December 22, 2010

Well... one could hope.

What a wonderful thing this would be.

Pssssst! Psssst! Don't tell anyone but ...

Diamond Jim felt he needed one last junket at our expense, so when the opportunity to have another "free trip" before leaving office presented itself he just couldn't refuse.

Now, before all you Doyle Defenders try to deflect this as a trip to drum up "Green Jobs" business for Wisconsin let's check what took place against logic.

Doyle and his assistant's travel expenses and maybe some hotel and meals were paid by someone other than the state tax payers. But we paid the tab for the two body guards and another person. Over all not likely to be a huge budget busting expense, but still paid by the tax payer.

On ALL of Diamond Jim's previous junkets to get business for Wisconsin he took along a much larger group of people including those from our Commerce department and often a good number of business leaders who were there to assist in looking for ways to gain business for Wisconsin. Why not this time? Was he really seriously looking for more jobs for Wisconsin or was this just as I suggested - one last fling before leaving the governors job? After all the weather in Can-Cun is great this time of year. Did he even attend any of the sessions? Where are the agreements and a report about all the new "Green Job" opportunities he brought back with him?

On ALL previous trips the Governor's office made a HUGE splash in the media ahead of time about the great significance of the trip to wherever - looking to boost Wisconsin jobs and business. On this trip he tried to completely hide the fact that it even happened. Why? It couldn't be because this was just a free trip with no intention of bringing back anything to help out our state, or could it.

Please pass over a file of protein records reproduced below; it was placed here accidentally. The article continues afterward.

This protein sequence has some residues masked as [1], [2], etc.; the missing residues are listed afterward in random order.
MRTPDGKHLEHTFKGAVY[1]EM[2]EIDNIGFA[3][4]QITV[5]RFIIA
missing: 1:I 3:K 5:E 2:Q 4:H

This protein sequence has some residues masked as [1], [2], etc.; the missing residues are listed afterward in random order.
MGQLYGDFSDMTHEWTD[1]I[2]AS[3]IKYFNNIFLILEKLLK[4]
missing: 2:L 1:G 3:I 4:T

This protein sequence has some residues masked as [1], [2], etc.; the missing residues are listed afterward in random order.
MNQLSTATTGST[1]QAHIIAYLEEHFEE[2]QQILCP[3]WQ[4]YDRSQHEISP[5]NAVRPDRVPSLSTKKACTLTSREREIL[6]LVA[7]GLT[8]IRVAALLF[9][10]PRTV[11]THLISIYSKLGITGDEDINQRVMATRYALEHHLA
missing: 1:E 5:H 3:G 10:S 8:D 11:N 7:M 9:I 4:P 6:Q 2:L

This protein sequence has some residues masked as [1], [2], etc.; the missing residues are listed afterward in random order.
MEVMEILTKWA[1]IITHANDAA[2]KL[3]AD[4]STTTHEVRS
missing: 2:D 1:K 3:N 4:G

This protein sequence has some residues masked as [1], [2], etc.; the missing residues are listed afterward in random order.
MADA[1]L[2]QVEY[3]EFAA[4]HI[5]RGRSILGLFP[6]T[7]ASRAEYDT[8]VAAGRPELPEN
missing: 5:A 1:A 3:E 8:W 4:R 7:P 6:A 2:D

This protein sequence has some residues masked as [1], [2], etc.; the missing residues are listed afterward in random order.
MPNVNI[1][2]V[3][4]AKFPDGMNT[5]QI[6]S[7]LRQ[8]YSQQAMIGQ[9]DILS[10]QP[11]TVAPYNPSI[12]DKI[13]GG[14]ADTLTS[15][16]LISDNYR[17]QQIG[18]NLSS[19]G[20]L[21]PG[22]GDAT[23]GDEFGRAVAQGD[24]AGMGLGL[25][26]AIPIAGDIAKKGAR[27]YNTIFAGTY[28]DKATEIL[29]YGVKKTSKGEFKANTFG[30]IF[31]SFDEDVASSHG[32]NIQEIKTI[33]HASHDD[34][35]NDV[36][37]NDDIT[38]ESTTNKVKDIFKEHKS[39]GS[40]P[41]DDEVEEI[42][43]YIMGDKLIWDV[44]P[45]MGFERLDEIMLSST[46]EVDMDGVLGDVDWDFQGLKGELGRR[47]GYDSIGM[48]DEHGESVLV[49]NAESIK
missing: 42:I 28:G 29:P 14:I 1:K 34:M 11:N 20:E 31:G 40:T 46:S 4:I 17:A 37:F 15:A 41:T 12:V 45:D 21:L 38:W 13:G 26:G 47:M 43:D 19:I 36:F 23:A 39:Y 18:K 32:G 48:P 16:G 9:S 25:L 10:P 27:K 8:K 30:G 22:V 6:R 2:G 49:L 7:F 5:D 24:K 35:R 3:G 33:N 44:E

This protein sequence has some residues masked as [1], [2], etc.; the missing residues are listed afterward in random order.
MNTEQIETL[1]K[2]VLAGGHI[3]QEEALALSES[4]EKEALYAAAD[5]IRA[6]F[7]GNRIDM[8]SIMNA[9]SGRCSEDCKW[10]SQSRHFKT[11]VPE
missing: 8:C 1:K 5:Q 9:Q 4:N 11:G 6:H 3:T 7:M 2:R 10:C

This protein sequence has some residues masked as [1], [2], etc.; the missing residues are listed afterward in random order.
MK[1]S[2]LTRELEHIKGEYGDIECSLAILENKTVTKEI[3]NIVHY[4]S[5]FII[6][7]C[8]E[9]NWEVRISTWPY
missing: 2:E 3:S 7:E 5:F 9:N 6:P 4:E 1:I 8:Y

In the great scheme of things surrounding our states fiscal mess this is not by itself going to create a lot more ruin, but it is just another confirmation of the TOTAL LACK OF CHARACTER and ETHICAL PRINCIPLES that our soon to be X-Governor has had for the 8 looonnnggg years we have had him in the Governor's mansion doing everything possible to screw up our state!! Good ridance to an absolute failure as our Governor.

Do the math...

PEOPLE: 308,745,538
DEBT: $13,868,461,000,000

December 21, 2010

What a disgusting worm.

Barney Frank: Double-Dip Estate Tax Not Punishment Because Heirs Didn’t do Anything to Deserve It...

Oh yeah?  What exactly did you do to deserve it Barney?  Not a damn thing. 

Work hard, pay taxes your whole life and then Barney the worm Frank thinks he should get a cut of whatever is left over?

The death tax is immoral and should be abolished FOREVER.

Donkey can't be happy about this

Click me to biggie size.

Guess the number game.


I'm going to give this one to you.  0, the number of hearings, amount of testimony and number of amendments offered to the "Dream" act.

That's right folks, for all the scrutiny and for all the sanctimonious headlines written about this bill it skipped absolutely every normal process a bill going through our governmental system usually has to traverse.